Don’t get me wrong. I’m a feminist and if you’re hoping that this is going to be a rant against feminism, au contraire, mon ami. With that said, I’d argue that there are a lot of problems with Hillary Clinton and that we’re doing ourselves a disservice if we sweep those under the rug. Of course, that’s probably a big part of how we got here in the first place.
Our country is one that’s divided. People who shop at Piggly Wiggly don’t usually have lots of pleasant conversations with people who shop at Whole Foods. I think that’s a shame, but that’s where things are right now. It’s led to problems in how Clinton’s been treated. Maybe it’s even led to problems in how Clinton’s reacted. That’d be far more troubling in some senses, although I’d argue that it might make more sense to try to treat the problem than to treat the symptoms. But I’d also argue that there’s no room for us to accept criticisms of Clinton’s voice, her clothing, and other gendered aspects of her or any other public figure. The thing is that we take unacceptance to an extreme.
It’s not totally normal for people to be silenced in the ways that people are silenced in America. In other countries, people can respectfully disagree and interact with one another. Picking sides isn’t always the absolute, divisive, vitriol-laden thing that it is here. In many ways, it’s a weird, terrible time and place that we’re living in.
So maybe, in order for Clinton to maintain power, she’s had to be tight with Wall Street, maybe she’s had to be a warhawk, maybe she’s had to sell out against People of Color. In this day and age, when neoliberalism’s clutches on global capital and modern formations of power has led to “Lean In” feminism, we see lots of similarly odd marriages.
Historically, feminism has been associated with radical leftist ideologies, but today, many White Feminists are often completely happy to embrace the inclusion of white women in problem-propagating institutions and call that “progress.” Of course, this isn’t all that helpful to People of Color, non-nationals, LGBTQIAPK+, disabled people, the poor, etc., but in the case of Hillary Clinton, it’s not as though she hasn’t had a choice.
The Clintons, if you don’t know, are very wealthy. There’s no particular reason why the Clintons should have to do any particular job that they wouldn’t want to do. By no means do I mean to imply that anyone shouldn’t run for office, but if given the choice between doing something that will harm a lot of disempowered people and not running for office, it’s not necessarily easy to see how a Clinton might need to do something terrible. Nothing keeps them from fading away with their millions.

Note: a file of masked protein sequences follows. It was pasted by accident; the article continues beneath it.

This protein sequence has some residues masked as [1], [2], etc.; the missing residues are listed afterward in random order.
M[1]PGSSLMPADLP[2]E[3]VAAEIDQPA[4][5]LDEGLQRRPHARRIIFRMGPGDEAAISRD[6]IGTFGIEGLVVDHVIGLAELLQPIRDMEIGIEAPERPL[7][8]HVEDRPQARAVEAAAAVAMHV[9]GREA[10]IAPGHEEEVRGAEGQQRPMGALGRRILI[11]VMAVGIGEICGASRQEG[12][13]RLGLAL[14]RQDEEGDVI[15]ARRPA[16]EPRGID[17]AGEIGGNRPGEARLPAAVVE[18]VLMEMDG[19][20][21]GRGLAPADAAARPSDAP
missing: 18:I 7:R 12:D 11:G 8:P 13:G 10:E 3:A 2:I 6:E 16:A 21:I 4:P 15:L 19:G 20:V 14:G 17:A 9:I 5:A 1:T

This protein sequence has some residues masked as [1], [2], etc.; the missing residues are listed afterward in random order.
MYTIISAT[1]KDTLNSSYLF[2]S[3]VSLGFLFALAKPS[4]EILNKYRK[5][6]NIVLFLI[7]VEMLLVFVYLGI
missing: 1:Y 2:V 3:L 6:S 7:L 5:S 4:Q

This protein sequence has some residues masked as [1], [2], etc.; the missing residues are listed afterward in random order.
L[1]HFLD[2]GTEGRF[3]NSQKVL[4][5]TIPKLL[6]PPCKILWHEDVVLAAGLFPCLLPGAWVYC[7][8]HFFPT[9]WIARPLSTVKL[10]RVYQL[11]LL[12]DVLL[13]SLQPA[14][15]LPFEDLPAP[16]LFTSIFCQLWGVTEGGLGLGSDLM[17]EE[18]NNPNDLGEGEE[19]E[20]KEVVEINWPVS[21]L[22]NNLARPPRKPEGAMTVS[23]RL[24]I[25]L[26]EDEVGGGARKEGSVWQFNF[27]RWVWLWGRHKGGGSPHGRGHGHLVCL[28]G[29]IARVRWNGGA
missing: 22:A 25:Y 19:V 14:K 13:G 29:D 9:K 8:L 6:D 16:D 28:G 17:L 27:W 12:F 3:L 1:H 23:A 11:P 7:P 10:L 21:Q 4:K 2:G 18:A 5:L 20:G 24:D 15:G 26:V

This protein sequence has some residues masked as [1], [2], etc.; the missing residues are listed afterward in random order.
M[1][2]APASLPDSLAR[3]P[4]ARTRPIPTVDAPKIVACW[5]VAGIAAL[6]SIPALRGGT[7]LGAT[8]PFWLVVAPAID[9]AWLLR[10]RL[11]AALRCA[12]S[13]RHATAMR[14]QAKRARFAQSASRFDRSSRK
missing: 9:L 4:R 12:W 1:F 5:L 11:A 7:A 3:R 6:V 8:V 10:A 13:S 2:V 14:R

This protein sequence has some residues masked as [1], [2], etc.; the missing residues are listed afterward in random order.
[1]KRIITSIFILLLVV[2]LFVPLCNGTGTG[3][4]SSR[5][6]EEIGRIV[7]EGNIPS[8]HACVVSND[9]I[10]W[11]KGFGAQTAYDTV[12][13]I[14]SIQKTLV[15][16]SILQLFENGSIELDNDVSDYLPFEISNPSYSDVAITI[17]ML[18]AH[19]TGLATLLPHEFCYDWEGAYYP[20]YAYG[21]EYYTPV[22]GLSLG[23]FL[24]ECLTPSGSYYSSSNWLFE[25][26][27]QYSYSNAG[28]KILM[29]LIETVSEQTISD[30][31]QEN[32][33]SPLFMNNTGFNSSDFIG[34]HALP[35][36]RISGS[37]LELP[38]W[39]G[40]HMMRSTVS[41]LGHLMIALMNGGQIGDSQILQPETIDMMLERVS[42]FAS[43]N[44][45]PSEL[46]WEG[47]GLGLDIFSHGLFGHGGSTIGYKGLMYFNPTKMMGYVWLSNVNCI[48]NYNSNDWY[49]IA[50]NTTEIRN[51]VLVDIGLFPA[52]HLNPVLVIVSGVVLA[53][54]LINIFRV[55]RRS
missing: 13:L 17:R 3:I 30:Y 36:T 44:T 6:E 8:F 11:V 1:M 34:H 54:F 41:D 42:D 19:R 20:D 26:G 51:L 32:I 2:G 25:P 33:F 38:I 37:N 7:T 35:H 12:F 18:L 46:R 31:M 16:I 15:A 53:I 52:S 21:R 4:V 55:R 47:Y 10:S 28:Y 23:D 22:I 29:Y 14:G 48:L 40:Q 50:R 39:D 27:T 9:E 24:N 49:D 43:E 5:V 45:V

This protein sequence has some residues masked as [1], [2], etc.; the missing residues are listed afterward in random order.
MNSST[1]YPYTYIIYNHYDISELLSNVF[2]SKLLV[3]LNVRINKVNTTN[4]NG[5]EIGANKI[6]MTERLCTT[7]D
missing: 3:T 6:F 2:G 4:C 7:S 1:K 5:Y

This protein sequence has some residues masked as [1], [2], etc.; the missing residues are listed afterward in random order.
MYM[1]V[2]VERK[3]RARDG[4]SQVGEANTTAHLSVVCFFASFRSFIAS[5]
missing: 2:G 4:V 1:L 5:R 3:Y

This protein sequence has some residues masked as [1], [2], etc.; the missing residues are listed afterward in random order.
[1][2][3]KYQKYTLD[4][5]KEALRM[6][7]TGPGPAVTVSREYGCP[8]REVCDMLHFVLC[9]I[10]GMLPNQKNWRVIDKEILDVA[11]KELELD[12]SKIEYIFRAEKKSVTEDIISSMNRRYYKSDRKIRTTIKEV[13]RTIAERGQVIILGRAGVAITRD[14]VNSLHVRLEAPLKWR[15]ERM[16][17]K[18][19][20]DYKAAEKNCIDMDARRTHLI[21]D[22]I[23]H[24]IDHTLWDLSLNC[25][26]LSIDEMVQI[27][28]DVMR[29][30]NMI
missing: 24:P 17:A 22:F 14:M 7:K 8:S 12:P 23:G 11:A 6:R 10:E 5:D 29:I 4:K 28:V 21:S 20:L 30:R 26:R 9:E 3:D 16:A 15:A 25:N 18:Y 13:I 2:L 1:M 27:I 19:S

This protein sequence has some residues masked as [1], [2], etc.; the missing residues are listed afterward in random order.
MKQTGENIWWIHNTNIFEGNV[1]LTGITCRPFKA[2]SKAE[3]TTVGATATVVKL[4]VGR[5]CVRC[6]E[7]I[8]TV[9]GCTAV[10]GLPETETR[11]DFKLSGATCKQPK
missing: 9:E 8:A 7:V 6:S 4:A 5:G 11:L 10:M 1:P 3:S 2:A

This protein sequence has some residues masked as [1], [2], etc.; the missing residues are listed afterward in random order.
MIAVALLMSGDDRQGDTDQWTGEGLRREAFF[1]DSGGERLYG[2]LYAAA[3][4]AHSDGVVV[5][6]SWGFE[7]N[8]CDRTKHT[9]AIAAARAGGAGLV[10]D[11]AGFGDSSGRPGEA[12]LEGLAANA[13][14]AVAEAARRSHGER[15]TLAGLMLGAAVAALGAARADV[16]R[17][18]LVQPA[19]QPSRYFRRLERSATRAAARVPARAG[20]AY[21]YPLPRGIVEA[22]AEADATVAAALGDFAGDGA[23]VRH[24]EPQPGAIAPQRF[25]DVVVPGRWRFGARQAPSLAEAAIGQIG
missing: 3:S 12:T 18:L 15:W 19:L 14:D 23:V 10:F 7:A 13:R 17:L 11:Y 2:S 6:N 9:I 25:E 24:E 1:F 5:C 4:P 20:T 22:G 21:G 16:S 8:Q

But representation is important. I agree with that. In Norway, they set laws such that women represent a healthy portion of elected positions. Just imagine… In America, having a woman for president would be amazing. In a lot of ways, it’d be a sure sign of progress. But would American liberals be ecstatic over a Sarah Palin presidency? I’m skeptical. So why Clinton?
Well, maybe in part, it’s because the Whole Foods crowd doesn’t want to risk giving anything to the Piggly Wiggly crowd. In this historic election, let’s be frank: that would mean Monster Trump. We don’t want Monster Trump. But I don’t think that should preclude criticism.
Hillary Clinton supported Bill’s crime bill, calling young black men “superpredators” and leading to mass incarceration of black men, in particular; supported welfare reforms that hurt lots of poor people; supported NAFTA, which sent a lot of decent jobs overseas, leaving poor Americans in a much worse situation than they’d been in (Hello, Trump Supporters); and she supported the Iraq War and the war in Libya is often called “Hillary’s War.” It’s clear that Hillary hasn’t been kind to a lot of people who didn’t have much power. But Hillary has also been especially troublesome for women.
Before and after Bill became president, Hillary is said to have bullied the women that Bill is to have assaulted. Now, there were two “to haves” in that sentence, and I’ll get to that, but let’s stick with the program for now. Bill’s welfare reform was especially hard on poor women and children, as was the crime bill. Hillary supported a bankruptcy bill after she was informed by Elizabeth Warren that it’d be especially devastating to poor women and children. Abroad, Clinton has advocated for a dictator who was known to support Female Genital Mutilation (Mohamed Morsi) and a dictator who supported rape as a tool of war, as well as child soldiers (Paul Kagame).
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